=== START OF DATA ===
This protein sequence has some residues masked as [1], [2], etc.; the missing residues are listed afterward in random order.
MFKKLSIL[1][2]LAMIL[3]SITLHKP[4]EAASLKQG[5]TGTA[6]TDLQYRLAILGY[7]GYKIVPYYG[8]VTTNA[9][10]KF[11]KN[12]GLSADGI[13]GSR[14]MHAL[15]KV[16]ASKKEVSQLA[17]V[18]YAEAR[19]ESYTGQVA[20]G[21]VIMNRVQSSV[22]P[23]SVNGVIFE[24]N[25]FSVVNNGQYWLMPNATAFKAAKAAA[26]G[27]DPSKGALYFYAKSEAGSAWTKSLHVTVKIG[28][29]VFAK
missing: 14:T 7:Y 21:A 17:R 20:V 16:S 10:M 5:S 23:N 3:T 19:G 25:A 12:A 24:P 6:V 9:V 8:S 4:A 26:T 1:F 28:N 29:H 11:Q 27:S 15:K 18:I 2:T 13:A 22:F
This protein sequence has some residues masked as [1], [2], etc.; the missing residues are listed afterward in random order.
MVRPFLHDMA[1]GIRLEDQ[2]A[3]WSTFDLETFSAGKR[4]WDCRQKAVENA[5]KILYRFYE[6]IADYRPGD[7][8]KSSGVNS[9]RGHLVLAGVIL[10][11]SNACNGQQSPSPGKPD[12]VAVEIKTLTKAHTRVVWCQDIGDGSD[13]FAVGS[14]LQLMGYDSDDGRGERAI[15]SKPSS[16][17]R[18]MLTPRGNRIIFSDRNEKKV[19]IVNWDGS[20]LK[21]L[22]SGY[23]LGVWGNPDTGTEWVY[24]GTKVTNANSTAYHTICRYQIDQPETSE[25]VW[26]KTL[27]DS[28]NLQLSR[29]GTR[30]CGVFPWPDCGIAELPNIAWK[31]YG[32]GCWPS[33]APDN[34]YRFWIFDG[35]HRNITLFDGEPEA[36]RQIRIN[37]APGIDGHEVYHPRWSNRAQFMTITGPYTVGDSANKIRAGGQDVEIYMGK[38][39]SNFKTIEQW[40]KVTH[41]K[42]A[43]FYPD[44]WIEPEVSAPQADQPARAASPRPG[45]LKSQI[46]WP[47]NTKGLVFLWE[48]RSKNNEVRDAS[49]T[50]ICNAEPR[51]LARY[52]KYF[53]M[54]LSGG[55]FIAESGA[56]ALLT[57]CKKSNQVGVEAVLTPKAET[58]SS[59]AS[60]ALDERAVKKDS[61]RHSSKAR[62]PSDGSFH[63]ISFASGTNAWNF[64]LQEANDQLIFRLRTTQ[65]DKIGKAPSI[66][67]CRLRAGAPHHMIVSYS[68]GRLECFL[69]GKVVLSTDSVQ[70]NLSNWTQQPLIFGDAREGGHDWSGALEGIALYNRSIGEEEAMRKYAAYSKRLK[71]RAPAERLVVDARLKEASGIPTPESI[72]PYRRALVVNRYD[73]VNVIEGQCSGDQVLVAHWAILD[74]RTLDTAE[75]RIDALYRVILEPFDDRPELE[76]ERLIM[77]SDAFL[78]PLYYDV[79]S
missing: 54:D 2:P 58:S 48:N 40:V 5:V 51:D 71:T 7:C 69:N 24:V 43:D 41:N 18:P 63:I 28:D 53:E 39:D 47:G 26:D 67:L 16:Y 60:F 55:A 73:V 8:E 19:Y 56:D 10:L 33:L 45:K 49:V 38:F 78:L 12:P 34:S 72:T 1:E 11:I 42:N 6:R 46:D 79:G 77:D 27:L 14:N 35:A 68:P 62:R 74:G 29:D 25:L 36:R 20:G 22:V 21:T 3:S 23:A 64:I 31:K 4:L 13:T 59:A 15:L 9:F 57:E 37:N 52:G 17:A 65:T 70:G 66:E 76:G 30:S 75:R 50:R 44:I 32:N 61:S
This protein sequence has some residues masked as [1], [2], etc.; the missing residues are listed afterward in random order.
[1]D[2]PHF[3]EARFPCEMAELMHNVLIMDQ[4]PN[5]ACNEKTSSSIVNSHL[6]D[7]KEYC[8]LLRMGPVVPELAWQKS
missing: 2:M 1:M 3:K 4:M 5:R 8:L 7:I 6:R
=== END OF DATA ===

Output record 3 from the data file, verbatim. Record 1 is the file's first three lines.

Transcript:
This protein sequence has some residues masked as [1], [2], etc.; the missing residues are listed afterward in random order.
[1]D[2]PHF[3]EARFPCEMAELMHNVLIMDQ[4]PN[5]ACNEKTSSSIVNSHL[6]D[7]KEYC[8]LLRMGPVVPELAWQKS
missing: 2:M 1:M 3:K 4:M 5:R 8:L 7:I 6:R